Although both nectar and honey are famously sweet, they are not the same. Here, we’ll look at the differences between nectar and honey.
Nectar and honey each have a number of specific characteristics and features that serve to differentiate one from the other.
In short, nectar is a primary ingredient of honey, which is then turned into honey by honey bees.
Nectar is a sweet substance made by plants in glands called nectaries.
Nectar is secreted from inside flowers but also sometimes from nectaries located in leaves on certain plants.
Whilst most nectar is gathered by bees from within flowers, they will sometimes take it from extra-floral nectaries found on leaves.
Honey, on the other hand, is a sweet product made by bees, and not by flowers or plants. Flowers do not secrete ready-made honey!
Nectar must pass through processes instigated by the bee in
order for it to be transformed into honey, including:
Nectar is mostly made up of water and different sugars, but it also contains traces of proteins, salts, acids, and floral oils.
Not all flower nectars are the same, they do in fact vary
between flower species and have different aromatic qualities.
For example, the nectar inside flowers of the rosemary bush is different from that made by a crocus flower.
Each flower’s nectar is unique to the flower type.
Honey, despite being made from nectar, also contains ingredients other than nectar, most notably as mentioned previously, the bee’s own enzyme, added by the bee.
Natural, raw honey in the comb will also contain
traces of other plant products, such as flower pollen, as well bee products,
such as traces of wax and debris. These
are generally filtered out unless raw honey is purchased.
Since honey often comprises nectar from multiple flower sources (multi-floral honey), it therefore contains all the combined ingredients offered by the various unique nectars.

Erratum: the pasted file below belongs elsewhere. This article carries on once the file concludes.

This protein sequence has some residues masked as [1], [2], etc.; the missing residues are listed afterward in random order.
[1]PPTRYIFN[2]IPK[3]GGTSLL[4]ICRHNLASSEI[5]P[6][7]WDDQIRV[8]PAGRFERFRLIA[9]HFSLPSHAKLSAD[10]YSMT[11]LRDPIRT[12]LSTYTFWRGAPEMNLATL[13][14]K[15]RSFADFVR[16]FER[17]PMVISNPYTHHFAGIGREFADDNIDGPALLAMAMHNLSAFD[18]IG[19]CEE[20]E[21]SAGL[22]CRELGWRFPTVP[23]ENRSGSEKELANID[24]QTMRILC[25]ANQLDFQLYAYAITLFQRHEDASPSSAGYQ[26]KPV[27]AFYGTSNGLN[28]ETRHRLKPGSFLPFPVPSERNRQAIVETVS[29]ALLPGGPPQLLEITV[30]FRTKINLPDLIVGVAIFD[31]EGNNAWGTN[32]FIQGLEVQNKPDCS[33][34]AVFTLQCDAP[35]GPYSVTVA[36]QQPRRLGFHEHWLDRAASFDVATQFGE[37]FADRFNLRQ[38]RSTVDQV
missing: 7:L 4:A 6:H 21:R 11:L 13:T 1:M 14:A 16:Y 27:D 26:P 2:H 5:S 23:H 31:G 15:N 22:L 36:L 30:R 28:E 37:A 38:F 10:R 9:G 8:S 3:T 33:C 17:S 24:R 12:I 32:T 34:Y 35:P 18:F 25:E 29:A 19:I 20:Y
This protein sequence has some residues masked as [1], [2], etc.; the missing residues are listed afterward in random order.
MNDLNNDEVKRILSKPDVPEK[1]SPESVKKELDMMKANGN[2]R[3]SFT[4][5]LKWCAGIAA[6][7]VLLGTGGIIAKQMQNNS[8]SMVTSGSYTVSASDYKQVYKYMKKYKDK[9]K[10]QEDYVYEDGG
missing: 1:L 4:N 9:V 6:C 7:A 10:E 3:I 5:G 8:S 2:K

Alternatively, mono-floral honeys consist of nectar mainly from one particular plant type. One example is Manuka honey, a plant which produces a nectar that when turned into honey by bees, offers a number of therapeutic benefits.
Nectar secretion serves a variety of functions in different
Whilst nectar mostly serves to attract pollinators such as bees to flowers, other nectars can actually be harmful to some insects, including bees, whilst other flower nectars serve as a deterrent.
From the perspective of bees, where plants offer nectar as a pollinator reward,
they may also offer different benefits, such as anti-bacterial properties as
found in nectar of some herbs, such as Thyme.
Flower nectar therefore helps to provide not only energy (in the form of sugar) to bees, but also provides other ingredients beneficial to bee health.
Honey is a food made by bees as a means to store food for the winter, thus sustaining the bee colony when they are unable to forage for food. See Why do bees make honey?
Jars of raw nectar are not available to purchase in supermarkets, unless you include within your definition, products made from sweet sap of plants and trees.
Such products would include agave nectar (sometimes referred to as cactus
honey, made from the sap of the Agave plant) and maple syrup (harvested from
beneath the bark of maple trees).
Arguably, these products are technically not quite the same as nectar, since nectar is the phloem sap that is modified by nectary cells.
Nectar is primarily composed of water.
Honey has a high water content, but during the transformation of nectar into honey, honey bees fan their wings to evaporate some of that water content.
Honey is therefore thicker than nectar, and more viscous.
Bees can make honey from aphid secretions. Read about honeydew honey.
- See links within the article to further information on this website.
- Vassilyev AE. On the mechanisms of nectar secretion: revisited. Ann Bot. 2010 Mar;105(3):349-54. doi: 10.1093/aob/mcp302. Epub 2010 Jan 5. PMID: 20053630; PMCID: PMC2826252.